Skip to main content
Report this ad

See also:

‘The Walking Dead’ showrunner Scott Gimple on season 5, end game and more

‘The Walking Dead’ showrunner Scott Gimple on season 5, end game and more
‘The Walking Dead’ showrunner Scott Gimple on season 5, end game and more
Photo by Frazer Harrison/Getty Images

The AMC version of “The Walking Dead” has taken a much different approach to the tale told by Robert Kirkman’s comic book series but does an excellent job of sticking to the original’s overall themes. The Inquistr posted a report on June 29 citing show runner Scott Gimple’s vision for season 5 and his views on the differences between the TV series and the comic books plus much more.

Some changes from comic book to TV show such as those involving the character of Daryl Dixon and the time spent on the farm in season 2 were actually driven by Kirkman himself. Those changes necessitated other changes. Gimple says when he took over the helm in season 2, he was of the opinion that they were going to follow the comic book series. Kirkman had other ideas Gimple explained.

“It’s funny – back in the day when I started season two, I was all ‘We must hem to the comic’ and Kirkman was like ‘Well – let’s have some fun. I’ve done this all before,’” Gimple said. “I certainly won’t abandon iconic things from the comic. I definitely want to stick to the comic as much as possible but that’s also impossible with Daryl Dixon and characters that are alive but dead in the comic. There’s a butterfly effect. But that’s actually an incredibly fun part of the [show]. I would say that even the inventions we have on the show are inspired by the comic.”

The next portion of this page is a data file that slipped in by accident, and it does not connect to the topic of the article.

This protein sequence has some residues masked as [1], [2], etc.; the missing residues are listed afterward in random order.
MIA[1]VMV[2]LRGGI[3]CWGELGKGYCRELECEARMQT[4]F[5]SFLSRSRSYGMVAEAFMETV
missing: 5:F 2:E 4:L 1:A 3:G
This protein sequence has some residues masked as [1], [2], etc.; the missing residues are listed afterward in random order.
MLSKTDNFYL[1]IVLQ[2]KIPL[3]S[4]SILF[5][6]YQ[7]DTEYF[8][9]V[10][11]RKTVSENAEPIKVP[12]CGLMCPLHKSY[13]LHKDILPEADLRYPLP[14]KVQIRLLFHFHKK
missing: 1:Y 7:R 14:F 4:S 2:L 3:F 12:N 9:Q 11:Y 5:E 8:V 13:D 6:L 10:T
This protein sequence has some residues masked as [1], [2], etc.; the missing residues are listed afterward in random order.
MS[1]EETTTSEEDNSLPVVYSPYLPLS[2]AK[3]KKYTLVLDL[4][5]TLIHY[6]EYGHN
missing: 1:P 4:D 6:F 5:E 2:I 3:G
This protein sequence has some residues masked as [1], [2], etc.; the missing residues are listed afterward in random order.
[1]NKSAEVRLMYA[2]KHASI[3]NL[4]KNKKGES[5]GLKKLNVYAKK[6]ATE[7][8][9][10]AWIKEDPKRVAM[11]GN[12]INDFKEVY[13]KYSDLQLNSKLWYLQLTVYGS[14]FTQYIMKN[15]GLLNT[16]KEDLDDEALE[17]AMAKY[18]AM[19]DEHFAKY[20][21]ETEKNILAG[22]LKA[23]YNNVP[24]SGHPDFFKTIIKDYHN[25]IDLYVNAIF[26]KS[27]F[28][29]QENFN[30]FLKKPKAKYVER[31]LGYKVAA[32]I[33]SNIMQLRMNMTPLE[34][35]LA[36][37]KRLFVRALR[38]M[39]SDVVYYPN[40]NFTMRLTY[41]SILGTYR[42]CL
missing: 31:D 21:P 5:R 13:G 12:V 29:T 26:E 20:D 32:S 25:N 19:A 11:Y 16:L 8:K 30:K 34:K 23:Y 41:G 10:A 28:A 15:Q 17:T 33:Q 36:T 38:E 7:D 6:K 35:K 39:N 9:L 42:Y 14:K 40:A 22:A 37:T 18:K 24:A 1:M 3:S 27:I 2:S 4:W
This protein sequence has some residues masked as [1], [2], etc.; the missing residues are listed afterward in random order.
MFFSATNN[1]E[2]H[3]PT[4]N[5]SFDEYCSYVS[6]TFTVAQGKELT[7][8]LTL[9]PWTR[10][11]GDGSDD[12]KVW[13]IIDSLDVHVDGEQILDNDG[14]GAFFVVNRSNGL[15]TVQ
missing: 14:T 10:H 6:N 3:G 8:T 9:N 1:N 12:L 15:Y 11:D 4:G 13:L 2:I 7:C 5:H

Season 4 saw another departure from the comic series with less focus on the zombies and more focus on character development and backstory. The move paid off with almost 16 million viewers watching the season 4 finale of “The Walking Dead.” The season also won rave critical reviews.

Season 5, according to Gimple, will not simply mirror the previous season although the show hopes to entertain growing numbers of audience members. “The challenge of the show is every eight episodes, it’s a whole new show. I will say that there may be some slightly familiar structural turns. But for the most part, it is going to be brand new versions of the comic story,” Gimple explained.

Some fans wonder where this will take “The Walking Dead” as a TV series. Kirkman has been quoted in the media as saying there is enough material for the series to fill out at least 12 seasons and potentially as many as 15. That would seem to imply that the showrunners do have an end game in mind.

When asked, Gimple said, “I would say ‘Yes’ [there is an end-game]. I actually don’t like spoiling myself on the comic. I read it as I go.” He admits that Kirkman has offered to tell him the whole story. Gimple knows the general gist of where things are going, the emotional end game. There are some aspects, though that he believes need to stay in line with the comics.

“With these characters, you definitely have to think of the emotional endgame and that is very much a part of where I’m headed. But I want to have the flexibility to change the practicals with the comic and I don’t want Robert to spoil the whole series for me.”

“The Walking Dead” season 5 will premiere sometime this October. Over Fourth of July, AMC will air a marathon for fans that want to a refresher and can’t wait until fall to get their fix.

Report this ad